Early in his literary career, well before he gained prominence as a poet, Edwin Arlington Robinson wrote a number of short stories that he planned to incorporate in a volume titled Scattered Lives. The stories do not survive, nor does the novel he tried his hand at writing some years later, but the twenty-six pieces of extant prose were collected by Richard Cary in Uncollected Poems and Prose of Edwin Arlington Robinson (1975). Of interest primarily for what they reveal of the life of this most private man, these undistinguished prose pieces include essays, autobiographical sketches, introductions to books, and like matter.
It was in drama, particularly in the years 1906 to 1913, that Robinson hoped to make an impression as some of his New York friends had in their attempts to revitalize the theater. Robinson did not relinquish the hope that he could achieve moderate success with his plays until 1917, when he finally recognized that his very considerable skills as a poet were not compatible with those required for the theater. His two published plays—Van Zorn (pb. 1914) and The Porcupine (pb. 1915)—were ineffective. The former was produced, however, in February, 1917, by an amateur group that used the facilities of a Brooklyn YMCA. It had a run of seven days.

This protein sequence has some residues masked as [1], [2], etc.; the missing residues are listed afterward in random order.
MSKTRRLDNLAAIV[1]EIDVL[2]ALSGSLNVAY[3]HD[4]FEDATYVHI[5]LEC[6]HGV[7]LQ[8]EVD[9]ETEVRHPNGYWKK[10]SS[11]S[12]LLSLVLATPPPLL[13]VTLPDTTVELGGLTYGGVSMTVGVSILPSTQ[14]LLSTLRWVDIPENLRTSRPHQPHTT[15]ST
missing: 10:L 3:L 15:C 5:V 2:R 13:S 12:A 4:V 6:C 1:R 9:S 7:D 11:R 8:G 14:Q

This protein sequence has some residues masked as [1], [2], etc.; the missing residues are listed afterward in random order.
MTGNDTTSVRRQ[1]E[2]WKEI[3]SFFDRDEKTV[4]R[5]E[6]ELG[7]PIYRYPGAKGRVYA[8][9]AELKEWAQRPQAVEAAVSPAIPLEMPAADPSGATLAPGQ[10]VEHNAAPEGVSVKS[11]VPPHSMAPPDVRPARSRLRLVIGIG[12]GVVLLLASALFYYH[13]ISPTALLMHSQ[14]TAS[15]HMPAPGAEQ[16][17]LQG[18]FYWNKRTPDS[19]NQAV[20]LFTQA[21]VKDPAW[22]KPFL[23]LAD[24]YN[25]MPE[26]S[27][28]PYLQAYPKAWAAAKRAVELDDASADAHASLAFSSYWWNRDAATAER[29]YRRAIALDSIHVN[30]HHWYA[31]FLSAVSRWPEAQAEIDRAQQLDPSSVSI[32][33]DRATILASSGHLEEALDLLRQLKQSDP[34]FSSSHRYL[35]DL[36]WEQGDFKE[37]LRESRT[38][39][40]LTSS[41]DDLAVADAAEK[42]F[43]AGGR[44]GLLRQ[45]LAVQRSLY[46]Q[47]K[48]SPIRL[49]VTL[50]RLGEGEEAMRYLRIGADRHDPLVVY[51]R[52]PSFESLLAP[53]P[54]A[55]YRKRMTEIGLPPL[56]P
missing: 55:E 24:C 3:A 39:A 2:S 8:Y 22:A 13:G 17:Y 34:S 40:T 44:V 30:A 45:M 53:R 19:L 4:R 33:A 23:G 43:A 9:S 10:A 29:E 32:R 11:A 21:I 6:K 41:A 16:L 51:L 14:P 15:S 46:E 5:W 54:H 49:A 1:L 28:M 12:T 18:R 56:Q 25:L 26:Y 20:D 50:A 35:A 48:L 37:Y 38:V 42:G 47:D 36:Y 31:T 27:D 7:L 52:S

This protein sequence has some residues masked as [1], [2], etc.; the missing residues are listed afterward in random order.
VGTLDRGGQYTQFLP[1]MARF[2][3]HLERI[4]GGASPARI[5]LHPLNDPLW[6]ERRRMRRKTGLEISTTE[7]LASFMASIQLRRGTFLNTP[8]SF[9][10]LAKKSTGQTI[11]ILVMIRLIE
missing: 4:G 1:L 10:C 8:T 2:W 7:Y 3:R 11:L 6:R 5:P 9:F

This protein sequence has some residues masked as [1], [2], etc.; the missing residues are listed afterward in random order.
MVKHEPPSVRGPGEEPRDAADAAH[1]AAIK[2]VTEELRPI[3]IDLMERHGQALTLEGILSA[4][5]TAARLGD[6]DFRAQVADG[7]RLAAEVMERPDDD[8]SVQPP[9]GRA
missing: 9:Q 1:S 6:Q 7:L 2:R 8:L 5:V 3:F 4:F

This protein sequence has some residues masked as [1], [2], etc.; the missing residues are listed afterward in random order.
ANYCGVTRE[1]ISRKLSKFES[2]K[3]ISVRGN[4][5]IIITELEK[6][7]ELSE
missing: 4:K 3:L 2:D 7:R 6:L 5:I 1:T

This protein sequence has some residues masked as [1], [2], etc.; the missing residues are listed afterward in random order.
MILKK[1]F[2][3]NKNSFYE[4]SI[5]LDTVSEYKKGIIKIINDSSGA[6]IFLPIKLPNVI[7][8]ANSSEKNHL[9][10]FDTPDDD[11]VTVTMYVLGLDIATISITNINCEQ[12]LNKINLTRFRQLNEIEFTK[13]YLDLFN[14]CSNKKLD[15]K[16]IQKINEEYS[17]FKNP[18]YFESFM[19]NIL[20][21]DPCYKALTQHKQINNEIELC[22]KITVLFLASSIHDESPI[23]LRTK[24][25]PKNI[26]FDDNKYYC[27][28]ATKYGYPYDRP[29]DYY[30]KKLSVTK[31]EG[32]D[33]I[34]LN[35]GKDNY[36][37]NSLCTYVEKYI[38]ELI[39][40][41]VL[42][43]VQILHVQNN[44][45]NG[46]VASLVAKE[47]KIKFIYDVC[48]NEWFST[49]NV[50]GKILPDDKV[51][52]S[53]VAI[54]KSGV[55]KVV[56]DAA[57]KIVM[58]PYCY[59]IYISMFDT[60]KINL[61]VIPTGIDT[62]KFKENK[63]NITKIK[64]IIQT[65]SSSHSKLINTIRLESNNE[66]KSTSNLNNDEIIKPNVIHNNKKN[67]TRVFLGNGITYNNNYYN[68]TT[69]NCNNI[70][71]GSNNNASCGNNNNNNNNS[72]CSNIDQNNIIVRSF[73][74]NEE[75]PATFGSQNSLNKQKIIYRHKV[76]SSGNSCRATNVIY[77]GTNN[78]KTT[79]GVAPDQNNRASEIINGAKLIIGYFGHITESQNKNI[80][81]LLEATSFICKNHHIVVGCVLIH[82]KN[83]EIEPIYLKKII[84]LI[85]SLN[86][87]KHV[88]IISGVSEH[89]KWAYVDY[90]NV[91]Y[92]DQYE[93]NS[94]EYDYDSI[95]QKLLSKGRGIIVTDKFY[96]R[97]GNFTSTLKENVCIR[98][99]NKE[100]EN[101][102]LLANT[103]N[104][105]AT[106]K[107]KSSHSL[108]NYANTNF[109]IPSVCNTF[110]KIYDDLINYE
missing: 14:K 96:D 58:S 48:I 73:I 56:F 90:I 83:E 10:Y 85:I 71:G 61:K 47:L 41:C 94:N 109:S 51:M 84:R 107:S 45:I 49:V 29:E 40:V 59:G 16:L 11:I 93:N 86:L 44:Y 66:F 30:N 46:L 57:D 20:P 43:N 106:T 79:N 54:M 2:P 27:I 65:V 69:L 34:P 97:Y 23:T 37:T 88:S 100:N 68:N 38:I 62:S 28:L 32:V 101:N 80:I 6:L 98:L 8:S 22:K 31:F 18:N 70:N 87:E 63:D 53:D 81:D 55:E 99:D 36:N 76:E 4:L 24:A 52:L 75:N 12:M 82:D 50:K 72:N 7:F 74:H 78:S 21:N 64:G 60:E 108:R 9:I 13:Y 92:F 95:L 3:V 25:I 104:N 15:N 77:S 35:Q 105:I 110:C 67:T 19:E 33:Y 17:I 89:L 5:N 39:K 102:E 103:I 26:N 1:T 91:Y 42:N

Robinson was a prolific letter writer. Some of his letters have been collected in three major editions: Selected Letters of Edwin Arlington Robinson (1940), compiled by Ridgely Torrence with the assistance of several of the poet’s friends; Untriangulated Stars: Letters of Edwin Arlington Robinson to Harry de Forest Smith, 1890-1905 (1947), edited by Denham Sutcliffe; and Edwin Arlington Robinson’s Letters to Edith Brower (1968), edited by Richard Cary. The letters that interest the student of Robinson the most are those to Harry de Forest Smith, a close friend from Gardiner, Maine, to whom the poet, during a very difficult time in his life, expressed in an uncharacteristically open fashion his thoughts and feelings on a number of subjects, including his literary likes and dislikes, his own struggles as a writer, his years at Harvard, and his cultural growth.